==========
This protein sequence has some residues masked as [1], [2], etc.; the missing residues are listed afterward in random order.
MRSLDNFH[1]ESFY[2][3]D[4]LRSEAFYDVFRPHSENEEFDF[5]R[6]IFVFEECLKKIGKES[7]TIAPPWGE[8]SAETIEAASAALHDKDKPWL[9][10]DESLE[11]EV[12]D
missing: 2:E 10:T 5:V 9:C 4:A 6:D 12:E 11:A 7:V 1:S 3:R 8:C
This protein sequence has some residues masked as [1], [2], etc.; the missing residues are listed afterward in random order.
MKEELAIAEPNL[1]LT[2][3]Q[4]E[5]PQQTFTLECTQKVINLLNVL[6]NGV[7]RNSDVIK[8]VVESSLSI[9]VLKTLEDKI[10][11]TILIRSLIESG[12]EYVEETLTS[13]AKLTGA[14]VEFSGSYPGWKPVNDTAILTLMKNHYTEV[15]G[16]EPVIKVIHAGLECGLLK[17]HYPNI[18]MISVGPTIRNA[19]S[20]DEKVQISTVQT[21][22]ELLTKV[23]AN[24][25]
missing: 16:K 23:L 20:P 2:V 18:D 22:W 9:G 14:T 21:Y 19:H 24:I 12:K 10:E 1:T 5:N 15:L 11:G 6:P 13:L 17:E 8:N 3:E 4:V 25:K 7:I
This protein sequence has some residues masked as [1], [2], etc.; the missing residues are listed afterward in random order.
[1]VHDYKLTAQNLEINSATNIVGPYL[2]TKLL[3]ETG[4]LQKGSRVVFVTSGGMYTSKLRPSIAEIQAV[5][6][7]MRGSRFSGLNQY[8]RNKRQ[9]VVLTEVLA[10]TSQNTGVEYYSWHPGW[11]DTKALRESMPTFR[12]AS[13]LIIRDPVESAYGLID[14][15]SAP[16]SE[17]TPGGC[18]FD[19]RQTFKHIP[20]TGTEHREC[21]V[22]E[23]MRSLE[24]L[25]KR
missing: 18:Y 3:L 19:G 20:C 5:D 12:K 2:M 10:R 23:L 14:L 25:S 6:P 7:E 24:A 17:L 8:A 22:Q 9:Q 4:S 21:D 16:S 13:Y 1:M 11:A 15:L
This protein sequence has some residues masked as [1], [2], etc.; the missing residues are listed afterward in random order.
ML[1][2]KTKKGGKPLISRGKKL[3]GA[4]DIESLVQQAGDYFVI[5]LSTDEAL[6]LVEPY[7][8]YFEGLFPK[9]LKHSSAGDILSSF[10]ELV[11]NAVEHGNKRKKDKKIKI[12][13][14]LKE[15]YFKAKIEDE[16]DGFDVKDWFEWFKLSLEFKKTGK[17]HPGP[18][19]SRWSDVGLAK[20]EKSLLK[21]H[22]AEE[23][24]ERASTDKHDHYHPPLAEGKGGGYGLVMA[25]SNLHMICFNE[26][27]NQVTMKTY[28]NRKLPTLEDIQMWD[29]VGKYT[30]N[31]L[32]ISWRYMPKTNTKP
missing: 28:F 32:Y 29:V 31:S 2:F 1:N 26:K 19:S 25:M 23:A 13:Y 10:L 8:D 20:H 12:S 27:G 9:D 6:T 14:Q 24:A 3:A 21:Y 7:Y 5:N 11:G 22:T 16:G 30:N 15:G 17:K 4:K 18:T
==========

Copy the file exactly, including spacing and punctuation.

This protein sequence has some residues masked as [1], [2], etc.; the missing residues are listed afterward in random order.
MRSLDNFH[1]ESFY[2][3]D[4]LRSEAFYDVFRPHSENEEFDF[5]R[6]IFVFEECLKKIGKES[7]TIAPPWGE[8]SAETIEAASAALHDKDKPWL[9][10]DESLE[11]EV[12]D
missing: 2:E 10:T 5:V 9:C 4:A 6:D 12:E 11:A 7:V 1:S 3:R 8:C
This protein sequence has some residues masked as [1], [2], etc.; the missing residues are listed afterward in random order.
MKEELAIAEPNL[1]LT[2][3]Q[4]E[5]PQQTFTLECTQKVINLLNVL[6]NGV[7]RNSDVIK[8]VVESSLSI[9]VLKTLEDKI[10][11]TILIRSLIESG[12]EYVEETLTS[13]AKLTGA[14]VEFSGSYPGWKPVNDTAILTLMKNHYTEV[15]G[16]EPVIKVIHAGLECGLLK[17]HYPNI[18]MISVGPTIRNA[19]S[20]DEKVQISTVQT[21][22]ELLTKV[23]AN[24][25]
missing: 16:K 23:L 20:P 2:V 18:D 22:W 9:G 14:T 21:Y 19:H 24:I 12:K 10:E 1:T 5:N 15:L 11:G 6:P 13:L 17:E 8:N 3:E 4:V 25:K 7:I
This protein sequence has some residues masked as [1], [2], etc.; the missing residues are listed afterward in random order.
[1]VHDYKLTAQNLEINSATNIVGPYL[2]TKLL[3]ETG[4]LQKGSRVVFVTSGGMYTSKLRPSIAEIQAV[5][6][7]MRGSRFSGLNQY[8]RNKRQ[9]VVLTEVLA[10]TSQNTGVEYYSWHPGW[11]DTKALRESMPTFR[12]AS[13]LIIRDPVESAYGLID[14][15]SAP[16]SE[17]TPGGC[18]FD[19]RQTFKHIP[20]TGTEHREC[21]V[22]E[23]MRSLE[24]L[25]KR
missing: 18:Y 3:L 19:G 20:C 5:D 12:K 2:M 10:R 23:L 14:L 25:S 6:P 7:E 24:A 17:L 8:A 22:Q 9:Q 4:S 21:D 16:S 13:Y 1:M 11:A 15:L
This protein sequence has some residues masked as [1], [2], etc.; the missing residues are listed afterward in random order.
ML[1][2]KTKKGGKPLISRGKKL[3]GA[4]DIESLVQQAGDYFVI[5]LSTDEAL[6]LVEPY[7][8]YFEGLFPK[9]LKHSSAGDILSSF[10]ELV[11]NAVEHGNKRKKDKKIKI[12][13][14]LKE[15]YFKAKIEDE[16]DGFDVKDWFEWFKLSLEFKKTGK[17]HPGP[18][19]SRWSDVGLAK[20]EKSLLK[21]H[22]AEE[23][24]ERASTDKHDHYHPPLAEGKGGGYGLVMA[25]SNLHMICFNE[26][27]NQVTMKTY[28]NRKLPTLEDIQMWD[29]VGKYT[30]N[31]L[32]ISWRYMPKTNTKP
missing: 28:F 32:Y 29:V 31:S 2:F 1:N 26:K 19:S 25:M 23:A 13:Y 10:L 8:D 20:H 12:S 27:G 9:D 6:T 14:Q 24:A 3:A 21:Y 7:Y 5:N 11:G 22:T 16:G 30:N 15:G 17:K 4:K 18:T